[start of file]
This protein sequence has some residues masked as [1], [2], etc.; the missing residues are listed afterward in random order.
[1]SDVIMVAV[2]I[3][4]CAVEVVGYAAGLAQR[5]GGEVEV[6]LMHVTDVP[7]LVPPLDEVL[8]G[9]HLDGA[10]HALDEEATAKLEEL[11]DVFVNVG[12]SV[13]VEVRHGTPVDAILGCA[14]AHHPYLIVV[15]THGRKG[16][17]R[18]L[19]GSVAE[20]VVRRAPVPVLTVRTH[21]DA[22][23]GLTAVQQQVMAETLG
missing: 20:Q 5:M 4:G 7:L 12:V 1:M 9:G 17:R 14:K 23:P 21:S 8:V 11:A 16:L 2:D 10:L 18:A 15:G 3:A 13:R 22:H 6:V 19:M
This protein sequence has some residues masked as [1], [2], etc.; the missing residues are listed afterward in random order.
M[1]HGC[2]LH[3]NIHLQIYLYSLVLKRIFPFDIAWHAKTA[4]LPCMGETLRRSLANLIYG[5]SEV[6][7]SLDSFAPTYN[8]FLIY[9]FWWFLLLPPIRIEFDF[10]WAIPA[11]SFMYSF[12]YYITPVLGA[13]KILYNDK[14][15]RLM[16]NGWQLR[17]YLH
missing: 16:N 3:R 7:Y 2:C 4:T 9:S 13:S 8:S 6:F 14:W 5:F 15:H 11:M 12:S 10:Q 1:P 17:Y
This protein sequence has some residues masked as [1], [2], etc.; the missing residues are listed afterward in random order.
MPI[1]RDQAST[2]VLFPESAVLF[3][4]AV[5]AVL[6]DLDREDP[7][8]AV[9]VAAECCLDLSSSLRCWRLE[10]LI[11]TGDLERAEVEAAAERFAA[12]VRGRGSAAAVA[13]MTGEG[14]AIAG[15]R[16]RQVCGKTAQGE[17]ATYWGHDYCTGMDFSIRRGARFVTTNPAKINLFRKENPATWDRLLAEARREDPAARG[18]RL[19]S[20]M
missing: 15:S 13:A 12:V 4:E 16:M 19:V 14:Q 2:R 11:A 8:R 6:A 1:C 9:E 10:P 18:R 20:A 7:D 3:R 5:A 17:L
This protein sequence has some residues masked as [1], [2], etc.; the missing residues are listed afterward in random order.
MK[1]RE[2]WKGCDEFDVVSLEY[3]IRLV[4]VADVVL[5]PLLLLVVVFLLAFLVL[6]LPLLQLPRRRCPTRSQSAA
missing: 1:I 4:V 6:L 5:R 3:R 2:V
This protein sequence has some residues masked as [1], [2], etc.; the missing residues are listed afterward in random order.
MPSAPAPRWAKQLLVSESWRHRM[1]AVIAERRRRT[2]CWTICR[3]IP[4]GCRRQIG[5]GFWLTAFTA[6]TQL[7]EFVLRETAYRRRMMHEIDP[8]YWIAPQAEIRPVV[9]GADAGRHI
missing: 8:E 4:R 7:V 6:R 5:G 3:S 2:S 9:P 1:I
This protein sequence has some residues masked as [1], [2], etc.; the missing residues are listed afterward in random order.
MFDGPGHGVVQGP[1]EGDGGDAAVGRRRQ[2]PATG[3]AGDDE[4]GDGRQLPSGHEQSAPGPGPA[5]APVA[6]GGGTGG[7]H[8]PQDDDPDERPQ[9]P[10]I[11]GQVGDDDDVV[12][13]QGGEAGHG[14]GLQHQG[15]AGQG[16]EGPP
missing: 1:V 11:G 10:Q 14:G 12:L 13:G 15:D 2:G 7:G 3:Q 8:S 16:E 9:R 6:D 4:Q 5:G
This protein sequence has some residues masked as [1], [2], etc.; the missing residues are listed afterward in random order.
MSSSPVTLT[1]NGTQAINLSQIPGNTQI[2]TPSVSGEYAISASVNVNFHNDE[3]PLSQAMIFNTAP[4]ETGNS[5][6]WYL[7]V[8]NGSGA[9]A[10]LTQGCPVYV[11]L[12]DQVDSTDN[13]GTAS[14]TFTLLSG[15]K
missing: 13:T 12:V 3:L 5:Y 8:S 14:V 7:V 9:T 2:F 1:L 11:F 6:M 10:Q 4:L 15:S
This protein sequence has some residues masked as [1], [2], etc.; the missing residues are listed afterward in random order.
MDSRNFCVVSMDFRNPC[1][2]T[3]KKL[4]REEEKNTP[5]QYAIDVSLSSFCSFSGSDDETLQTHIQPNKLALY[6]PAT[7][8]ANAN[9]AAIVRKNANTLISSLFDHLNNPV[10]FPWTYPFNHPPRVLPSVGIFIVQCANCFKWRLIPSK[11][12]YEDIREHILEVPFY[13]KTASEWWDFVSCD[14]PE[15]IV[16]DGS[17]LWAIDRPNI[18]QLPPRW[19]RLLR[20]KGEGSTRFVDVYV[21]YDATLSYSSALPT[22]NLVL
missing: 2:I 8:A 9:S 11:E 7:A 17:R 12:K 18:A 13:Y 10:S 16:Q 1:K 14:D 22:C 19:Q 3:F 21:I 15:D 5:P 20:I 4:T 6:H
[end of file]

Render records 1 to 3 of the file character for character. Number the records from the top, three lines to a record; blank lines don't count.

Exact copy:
This protein sequence has some residues masked as [1], [2], etc.; the missing residues are listed afterward in random order.
[1]SDVIMVAV[2]I[3][4]CAVEVVGYAAGLAQR[5]GGEVEV[6]LMHVTDVP[7]LVPPLDEVL[8]G[9]HLDGA[10]HALDEEATAKLEEL[11]DVFVNVG[12]SV[13]VEVRHGTPVDAILGCA[14]AHHPYLIVV[15]THGRKG[16][17]R[18]L[19]GSVAE[20]VVRRAPVPVLTVRTH[21]DA[22][23]GLTAVQQQVMAETLG
missing: 20:Q 5:M 4:G 7:L 12:V 1:M 9:G 17:R 14:K 23:P 21:S 8:V 11:A 16:L 2:D 10:L 18:A 15:G 3:A 13:R 22:H 6:V 19:M
This protein sequence has some residues masked as [1], [2], etc.; the missing residues are listed afterward in random order.
M[1]HGC[2]LH[3]NIHLQIYLYSLVLKRIFPFDIAWHAKTA[4]LPCMGETLRRSLANLIYG[5]SEV[6][7]SLDSFAPTYN[8]FLIY[9]FWWFLLLPPIRIEFDF[10]WAIPA[11]SFMYSF[12]YYITPVLGA[13]KILYNDK[14][15]RLM[16]NGWQLR[17]YLH
missing: 16:N 3:R 7:Y 2:C 4:T 9:S 13:S 8:S 6:F 14:W 5:F 15:H 11:M 12:S 10:Q 1:P 17:Y
This protein sequence has some residues masked as [1], [2], etc.; the missing residues are listed afterward in random order.
MPI[1]RDQAST[2]VLFPESAVLF[3][4]AV[5]AVL[6]DLDREDP[7][8]AV[9]VAAECCLDLSSSLRCWRLE[10]LI[11]TGDLERAEVEAAAERFAA[12]VRGRGSAAAVA[13]MTGEG[14]AIAG[15]R[16]RQVCGKTAQGE[17]ATYWGHDYCTGMDFSIRRGARFVTTNPAKINLFRKENPATWDRLLAEARREDPAARG[18]RL[19]S[20]M
missing: 15:S 13:A 12:V 4:E 16:M 19:V 14:Q 2:R 11:A 8:R 6:A 1:C 9:E 10:P 18:R 20:A 7:D 3:R 5:A 17:L